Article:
June 14, 2024

‘Behind the Viewfinder’: From cityscape to nature, Adelaja’s lens explores man in his elements

  • April 4, 2024
  • 8 min read
‘Behind the Viewfinder’: From cityscape to nature, Adelaja’s lens explores man in his elements

By Anote Ajeluorou

IN what she terms ‘thematised literature’ that combines captivating photographs that range from shots of city scenes, natural landscapes and a sundry human activities, with accompanying exploratory prose and poetry texts, Temilade Adelaja has set in motion a movement in the art of photography that is beyond the ordinary. This extraordinary combination of two distinct artistic categories in this slim volume Behind the Viewfinder (KDP, UK; 2024) shows the mind of an artist who is not content with the regular. She has explored her environment in its minutest details for both its beauty and ugliness if only as a reminder that the two co-exist. But ultimately, her plea is for a progression towards the beautiful and a reduction of that which is ugly for a harmonious, charming world.

And as she argues in her preface, “In the realm of photography, a single image can evoke numerous narratives, ranging from poignant to misunderstood or even exuberant.” This is also true of her shots that essentially evoke ‘poignant’ feeling in the viewer. While her photographs evoke or even provoke such feeling, her accompanying prose and poetry texts elevate the mind of the reader to possibilities the photographs left unexplained. This combination will be a magnet to readers who will want to return to Behind the Viewfinder again and again to distil something fundamental in the man’s relationship with his environment.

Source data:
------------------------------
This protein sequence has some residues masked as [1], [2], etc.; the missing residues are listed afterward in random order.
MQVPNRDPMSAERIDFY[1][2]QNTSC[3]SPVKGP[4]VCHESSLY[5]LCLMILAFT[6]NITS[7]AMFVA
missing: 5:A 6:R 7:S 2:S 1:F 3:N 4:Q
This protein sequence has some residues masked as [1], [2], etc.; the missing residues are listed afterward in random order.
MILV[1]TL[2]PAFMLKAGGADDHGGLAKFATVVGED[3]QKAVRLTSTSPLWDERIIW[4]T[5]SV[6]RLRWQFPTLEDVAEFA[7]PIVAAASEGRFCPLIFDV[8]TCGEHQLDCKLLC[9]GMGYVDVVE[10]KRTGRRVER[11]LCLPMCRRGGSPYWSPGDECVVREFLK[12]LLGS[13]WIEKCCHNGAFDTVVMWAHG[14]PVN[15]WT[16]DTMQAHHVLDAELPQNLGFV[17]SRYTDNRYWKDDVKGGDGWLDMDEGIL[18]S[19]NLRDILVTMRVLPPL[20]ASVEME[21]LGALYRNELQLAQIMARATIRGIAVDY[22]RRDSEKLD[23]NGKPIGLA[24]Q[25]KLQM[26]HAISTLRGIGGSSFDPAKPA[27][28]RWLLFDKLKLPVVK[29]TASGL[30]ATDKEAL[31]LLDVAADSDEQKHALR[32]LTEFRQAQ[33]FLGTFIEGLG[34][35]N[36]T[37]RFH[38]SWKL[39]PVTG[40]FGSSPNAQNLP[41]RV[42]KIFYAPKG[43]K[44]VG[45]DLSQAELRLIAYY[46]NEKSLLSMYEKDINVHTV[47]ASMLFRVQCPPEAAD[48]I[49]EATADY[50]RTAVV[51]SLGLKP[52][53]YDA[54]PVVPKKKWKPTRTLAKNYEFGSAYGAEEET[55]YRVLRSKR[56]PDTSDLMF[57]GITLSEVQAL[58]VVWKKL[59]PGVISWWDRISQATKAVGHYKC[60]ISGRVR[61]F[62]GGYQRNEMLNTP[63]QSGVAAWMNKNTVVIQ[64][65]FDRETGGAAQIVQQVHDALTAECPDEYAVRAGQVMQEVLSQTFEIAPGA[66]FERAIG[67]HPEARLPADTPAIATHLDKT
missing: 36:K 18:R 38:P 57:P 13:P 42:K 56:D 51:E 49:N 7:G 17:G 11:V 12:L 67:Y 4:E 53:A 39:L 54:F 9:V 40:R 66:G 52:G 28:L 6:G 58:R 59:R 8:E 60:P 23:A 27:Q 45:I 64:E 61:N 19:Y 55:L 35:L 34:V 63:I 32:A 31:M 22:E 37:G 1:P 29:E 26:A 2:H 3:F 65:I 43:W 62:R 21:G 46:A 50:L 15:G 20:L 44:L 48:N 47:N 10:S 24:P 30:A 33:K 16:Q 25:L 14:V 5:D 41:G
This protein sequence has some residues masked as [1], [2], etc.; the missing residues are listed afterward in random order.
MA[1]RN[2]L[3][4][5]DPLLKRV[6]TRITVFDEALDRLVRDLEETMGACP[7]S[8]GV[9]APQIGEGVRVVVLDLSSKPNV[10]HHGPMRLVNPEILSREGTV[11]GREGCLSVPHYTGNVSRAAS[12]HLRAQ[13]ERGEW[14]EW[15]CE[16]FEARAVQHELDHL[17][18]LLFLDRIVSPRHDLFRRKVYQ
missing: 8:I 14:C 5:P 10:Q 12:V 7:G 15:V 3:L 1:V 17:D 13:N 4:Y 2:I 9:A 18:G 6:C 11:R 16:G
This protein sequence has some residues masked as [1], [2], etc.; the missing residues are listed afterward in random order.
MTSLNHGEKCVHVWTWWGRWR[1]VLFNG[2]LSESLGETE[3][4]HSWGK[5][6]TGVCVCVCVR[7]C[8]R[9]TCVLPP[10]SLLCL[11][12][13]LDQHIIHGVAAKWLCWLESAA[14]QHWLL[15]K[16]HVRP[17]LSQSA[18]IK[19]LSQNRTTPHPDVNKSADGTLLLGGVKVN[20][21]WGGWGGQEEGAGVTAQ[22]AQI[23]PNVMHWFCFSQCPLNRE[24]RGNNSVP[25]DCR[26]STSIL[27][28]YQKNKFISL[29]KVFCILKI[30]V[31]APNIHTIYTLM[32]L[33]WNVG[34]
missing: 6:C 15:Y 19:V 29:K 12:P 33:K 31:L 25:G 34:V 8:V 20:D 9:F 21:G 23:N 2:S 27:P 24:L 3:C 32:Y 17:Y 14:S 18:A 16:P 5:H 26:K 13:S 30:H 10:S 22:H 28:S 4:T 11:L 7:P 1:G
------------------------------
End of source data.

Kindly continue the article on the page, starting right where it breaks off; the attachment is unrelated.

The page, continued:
Adelaja has a keen eye for the environment that her photographs explore in detail. Her first shot is a street performance. Even in its still format, the photograph has a telling effect on the viewer; a sense of the symmetry of the performers in motion is still palpable. That is how visually powerful the shot is, as it retains and sustains the fluidity of the dancers in time and space. It is also in this shot titled ‘Dancing Through the Lens’ that Adelaja enunciates the philosophy behind her photography art in the accompanying prose text, when she says, “Despite my own lack of dancing prowess, I found solace in photography, where a few clicks could immortalize memories and evoke emotions. Adjusting my camera settings, I uncovered the subtle nuances of each moment, capturing the essence of life in shades of grey.